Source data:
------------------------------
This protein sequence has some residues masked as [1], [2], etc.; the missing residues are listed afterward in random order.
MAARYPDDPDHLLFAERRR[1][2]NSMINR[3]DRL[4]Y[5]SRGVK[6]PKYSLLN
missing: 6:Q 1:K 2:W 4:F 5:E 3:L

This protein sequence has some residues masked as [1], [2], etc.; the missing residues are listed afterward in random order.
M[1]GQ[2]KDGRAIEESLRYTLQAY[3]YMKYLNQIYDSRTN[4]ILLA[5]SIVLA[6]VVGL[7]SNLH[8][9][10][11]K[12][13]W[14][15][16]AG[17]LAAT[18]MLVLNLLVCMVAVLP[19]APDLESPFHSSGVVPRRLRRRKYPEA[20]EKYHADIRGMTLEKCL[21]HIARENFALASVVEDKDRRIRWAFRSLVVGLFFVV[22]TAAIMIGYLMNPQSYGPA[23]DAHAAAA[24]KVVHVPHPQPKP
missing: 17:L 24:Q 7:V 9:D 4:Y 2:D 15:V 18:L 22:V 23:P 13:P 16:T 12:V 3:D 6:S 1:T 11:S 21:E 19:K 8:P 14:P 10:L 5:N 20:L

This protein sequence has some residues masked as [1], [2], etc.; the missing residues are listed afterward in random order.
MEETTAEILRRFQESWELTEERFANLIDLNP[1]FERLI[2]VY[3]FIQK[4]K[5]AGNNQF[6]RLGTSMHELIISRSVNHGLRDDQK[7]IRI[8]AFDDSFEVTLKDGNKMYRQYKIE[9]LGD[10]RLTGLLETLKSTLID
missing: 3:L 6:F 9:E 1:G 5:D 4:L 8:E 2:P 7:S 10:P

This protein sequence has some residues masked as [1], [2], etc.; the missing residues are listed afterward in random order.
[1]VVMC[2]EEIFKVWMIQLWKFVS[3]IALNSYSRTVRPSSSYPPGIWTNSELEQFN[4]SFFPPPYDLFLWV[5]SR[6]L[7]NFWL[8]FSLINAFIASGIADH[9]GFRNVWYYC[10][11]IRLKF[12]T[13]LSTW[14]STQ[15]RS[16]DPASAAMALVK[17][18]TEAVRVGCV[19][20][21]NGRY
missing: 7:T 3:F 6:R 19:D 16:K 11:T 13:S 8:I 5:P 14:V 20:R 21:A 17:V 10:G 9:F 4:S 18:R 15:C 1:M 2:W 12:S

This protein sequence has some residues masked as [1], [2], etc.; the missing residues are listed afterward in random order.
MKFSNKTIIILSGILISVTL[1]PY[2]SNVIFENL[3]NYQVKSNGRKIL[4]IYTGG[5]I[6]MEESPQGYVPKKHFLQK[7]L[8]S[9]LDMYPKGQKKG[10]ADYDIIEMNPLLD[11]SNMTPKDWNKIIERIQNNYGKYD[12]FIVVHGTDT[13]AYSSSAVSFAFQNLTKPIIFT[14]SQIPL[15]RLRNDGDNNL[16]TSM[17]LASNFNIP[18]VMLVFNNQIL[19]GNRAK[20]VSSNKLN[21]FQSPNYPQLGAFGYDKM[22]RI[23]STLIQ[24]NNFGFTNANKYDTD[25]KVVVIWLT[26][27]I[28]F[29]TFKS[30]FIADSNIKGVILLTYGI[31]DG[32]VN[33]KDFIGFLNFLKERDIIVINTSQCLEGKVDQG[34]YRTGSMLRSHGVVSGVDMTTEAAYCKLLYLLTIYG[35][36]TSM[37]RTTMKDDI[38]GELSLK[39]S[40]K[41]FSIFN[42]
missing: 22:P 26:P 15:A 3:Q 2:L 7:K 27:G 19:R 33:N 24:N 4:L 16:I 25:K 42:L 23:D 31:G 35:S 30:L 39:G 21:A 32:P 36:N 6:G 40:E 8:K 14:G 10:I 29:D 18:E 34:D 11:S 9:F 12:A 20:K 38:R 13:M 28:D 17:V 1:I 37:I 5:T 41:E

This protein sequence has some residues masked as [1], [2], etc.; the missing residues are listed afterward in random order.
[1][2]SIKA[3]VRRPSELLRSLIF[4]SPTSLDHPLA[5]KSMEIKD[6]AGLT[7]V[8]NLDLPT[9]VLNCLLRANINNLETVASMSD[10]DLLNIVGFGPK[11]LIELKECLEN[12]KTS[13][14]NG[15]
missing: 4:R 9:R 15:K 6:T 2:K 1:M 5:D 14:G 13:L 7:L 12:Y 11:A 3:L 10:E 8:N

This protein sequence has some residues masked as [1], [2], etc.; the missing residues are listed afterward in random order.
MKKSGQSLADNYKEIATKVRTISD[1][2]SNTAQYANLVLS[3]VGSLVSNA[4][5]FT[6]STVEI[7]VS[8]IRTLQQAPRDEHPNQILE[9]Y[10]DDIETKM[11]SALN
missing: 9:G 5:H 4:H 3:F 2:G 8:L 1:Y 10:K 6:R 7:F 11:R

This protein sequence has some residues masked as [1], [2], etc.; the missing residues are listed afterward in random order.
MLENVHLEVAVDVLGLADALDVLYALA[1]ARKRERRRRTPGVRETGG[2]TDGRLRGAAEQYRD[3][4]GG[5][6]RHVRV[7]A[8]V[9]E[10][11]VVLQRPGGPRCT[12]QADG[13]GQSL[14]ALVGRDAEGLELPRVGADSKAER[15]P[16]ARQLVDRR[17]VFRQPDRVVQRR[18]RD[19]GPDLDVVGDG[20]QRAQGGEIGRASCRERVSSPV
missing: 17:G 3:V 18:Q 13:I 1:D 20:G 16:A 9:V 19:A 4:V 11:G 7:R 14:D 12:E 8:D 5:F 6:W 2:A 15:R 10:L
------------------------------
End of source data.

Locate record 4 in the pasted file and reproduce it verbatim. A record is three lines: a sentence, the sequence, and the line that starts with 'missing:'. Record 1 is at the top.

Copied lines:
This protein sequence has some residues masked as [1], [2], etc.; the missing residues are listed afterward in random order.
[1]VVMC[2]EEIFKVWMIQLWKFVS[3]IALNSYSRTVRPSSSYPPGIWTNSELEQFN[4]SFFPPPYDLFLWV[5]SR[6]L[7]NFWL[8]FSLINAFIASGIADH[9]GFRNVWYYC[10][11]IRLKF[12]T[13]LSTW[14]STQ[15]RS[16]DPASAAMALVK[17][18]TEAVRVGCV[19][20][21]NGRY
missing: 7:T 3:F 6:R 19:D 16:K 11:T 13:S 8:I 5:P 14:V 20:R 21:A 17:V 10:G 9:F 4:S 18:R 15:C 1:M 2:W 12:S